Drink driving apps that supposedly tell you whether you’re over or under the legal limit to drive after consuming alcohol need to be thoroughly checked for accuracy and potentially regulated, Queensland’s leading road safety research body says.
The Centre for Accident Research and Road Safety-Queensland (CARRS-Q) is worried that a proliferation of apparently unevaluated blood alcohol concentration (BAC) calculators could be giving drivers trying to do the right inaccurate information on which to base decisions.
It’s an issue that CARRS-Q’s Dr Hollie Wilson is looking for a solution too as smartphones and apps become ubiquitous in modern life.
Part of the challenge for researchers is the extent to which health and risk prevention apps, including BAC calculators, are effective or evidence-based remains “largely unknown”.
“There is concern that apps intended to be useful health tools may actually provide inaccurate and misleading information,” Dr Wilson says. “This is worrying when coupled with an absence of regulatory control and evaluation.”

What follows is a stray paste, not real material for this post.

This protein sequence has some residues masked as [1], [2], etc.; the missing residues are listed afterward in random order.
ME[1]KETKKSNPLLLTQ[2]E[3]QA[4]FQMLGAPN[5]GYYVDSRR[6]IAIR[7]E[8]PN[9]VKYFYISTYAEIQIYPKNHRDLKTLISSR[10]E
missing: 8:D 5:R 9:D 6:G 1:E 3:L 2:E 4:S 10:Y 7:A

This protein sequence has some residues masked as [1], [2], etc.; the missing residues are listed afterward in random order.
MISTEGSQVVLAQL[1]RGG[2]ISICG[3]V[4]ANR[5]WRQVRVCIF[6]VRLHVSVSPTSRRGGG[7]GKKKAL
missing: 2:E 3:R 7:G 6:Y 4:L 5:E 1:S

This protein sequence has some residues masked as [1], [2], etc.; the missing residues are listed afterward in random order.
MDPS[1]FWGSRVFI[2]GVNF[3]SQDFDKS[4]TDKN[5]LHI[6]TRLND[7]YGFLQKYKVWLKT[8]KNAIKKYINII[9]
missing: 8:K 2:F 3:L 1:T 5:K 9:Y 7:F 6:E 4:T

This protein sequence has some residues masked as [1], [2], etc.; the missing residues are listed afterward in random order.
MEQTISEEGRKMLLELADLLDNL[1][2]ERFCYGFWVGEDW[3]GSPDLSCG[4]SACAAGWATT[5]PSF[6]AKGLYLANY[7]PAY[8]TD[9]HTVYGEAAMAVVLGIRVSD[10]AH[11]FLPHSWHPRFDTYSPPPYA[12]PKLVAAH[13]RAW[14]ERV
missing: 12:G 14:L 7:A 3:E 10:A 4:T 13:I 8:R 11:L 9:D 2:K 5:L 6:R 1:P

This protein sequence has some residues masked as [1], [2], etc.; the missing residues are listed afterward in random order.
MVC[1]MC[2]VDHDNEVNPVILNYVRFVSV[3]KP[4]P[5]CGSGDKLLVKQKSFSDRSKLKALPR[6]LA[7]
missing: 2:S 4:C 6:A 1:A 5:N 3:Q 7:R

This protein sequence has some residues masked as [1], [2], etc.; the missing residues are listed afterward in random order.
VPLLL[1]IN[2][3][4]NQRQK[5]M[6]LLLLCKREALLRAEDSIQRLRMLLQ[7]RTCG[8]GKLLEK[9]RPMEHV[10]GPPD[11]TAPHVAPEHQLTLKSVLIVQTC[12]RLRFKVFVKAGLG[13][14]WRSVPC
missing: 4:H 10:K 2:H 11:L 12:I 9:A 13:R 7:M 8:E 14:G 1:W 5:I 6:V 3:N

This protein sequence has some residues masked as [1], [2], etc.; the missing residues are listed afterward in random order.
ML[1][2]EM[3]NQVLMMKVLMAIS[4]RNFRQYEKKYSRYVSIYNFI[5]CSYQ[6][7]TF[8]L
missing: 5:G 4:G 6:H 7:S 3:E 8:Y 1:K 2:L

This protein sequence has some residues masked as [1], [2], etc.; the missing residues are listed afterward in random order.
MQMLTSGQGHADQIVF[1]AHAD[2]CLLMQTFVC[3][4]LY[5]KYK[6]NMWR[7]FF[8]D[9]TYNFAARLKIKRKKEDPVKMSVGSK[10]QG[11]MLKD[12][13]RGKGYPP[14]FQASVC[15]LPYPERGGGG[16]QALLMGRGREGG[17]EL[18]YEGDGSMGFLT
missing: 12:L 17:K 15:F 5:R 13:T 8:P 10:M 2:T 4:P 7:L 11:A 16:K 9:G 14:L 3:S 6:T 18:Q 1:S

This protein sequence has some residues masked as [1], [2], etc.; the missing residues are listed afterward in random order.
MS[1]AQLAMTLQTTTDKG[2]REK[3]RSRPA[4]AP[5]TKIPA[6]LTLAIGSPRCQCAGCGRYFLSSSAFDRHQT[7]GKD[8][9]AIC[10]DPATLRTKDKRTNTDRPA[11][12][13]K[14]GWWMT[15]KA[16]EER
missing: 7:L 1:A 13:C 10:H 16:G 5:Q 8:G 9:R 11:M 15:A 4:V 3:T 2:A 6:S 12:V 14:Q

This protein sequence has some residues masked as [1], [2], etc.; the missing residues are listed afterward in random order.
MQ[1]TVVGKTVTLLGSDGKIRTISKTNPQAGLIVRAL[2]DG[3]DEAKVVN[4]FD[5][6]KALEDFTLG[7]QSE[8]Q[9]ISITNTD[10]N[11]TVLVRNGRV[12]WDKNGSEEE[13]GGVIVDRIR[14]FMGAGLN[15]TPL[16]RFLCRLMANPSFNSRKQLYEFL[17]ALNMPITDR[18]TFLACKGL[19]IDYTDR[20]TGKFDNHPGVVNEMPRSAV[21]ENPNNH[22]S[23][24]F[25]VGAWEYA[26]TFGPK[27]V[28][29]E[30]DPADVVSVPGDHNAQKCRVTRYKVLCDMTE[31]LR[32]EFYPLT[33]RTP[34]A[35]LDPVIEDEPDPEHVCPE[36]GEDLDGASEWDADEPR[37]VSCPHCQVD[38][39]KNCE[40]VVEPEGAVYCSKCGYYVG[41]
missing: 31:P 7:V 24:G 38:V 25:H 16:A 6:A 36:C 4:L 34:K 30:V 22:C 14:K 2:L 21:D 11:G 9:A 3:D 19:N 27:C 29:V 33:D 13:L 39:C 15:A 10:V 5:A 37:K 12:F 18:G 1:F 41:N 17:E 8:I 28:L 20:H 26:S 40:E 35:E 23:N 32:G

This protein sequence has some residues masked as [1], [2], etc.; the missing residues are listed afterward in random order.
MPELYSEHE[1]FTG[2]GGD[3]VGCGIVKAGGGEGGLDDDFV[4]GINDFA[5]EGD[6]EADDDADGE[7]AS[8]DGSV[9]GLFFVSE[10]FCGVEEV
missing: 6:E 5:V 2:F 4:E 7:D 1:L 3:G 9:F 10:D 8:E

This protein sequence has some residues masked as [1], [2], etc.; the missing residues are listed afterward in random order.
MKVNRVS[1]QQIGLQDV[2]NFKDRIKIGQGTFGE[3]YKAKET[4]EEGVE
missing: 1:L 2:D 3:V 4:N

The bottom line is that CARRS-Q wants to be sure that the apps are accurate and work – based on actual hard evidence – and are prepared to build one themselves if necessary.
Dr Wilson cautioned it is essential that any drink driving app “provides accurate and concise information based on current research.”
To get to that point CARRS-Q has been running research study and conducted “a systematic contextual review of drink driving prevention apps.” They’ve also them based on “overall quality” that includes how engaging they are, how they look, functionality, information quality and – arguably most importantly – assessed the accuracy of the BAC calculators that are the basis of many apps.
CARRS-Q says most apps that focus on “impaired driving” specifically try to calculate how long iot will take a driver to be under the limit “by estimating Blood Alcohol Concentration (BAC) with a simple calculation to make it easy for a person to know their risk level.”
“The review highlighted the need to understand better what messaging is needed to ensure the transmission of accurate, evidence-based and useful information to people who are at risk of drink driving, what motivates them to use apps of this kind, and how a gamified approach might improve app quality and uptake,” CARRS-Q said.
The research body said the project has now been finalised, with full results are expected to be published “in the near future”.
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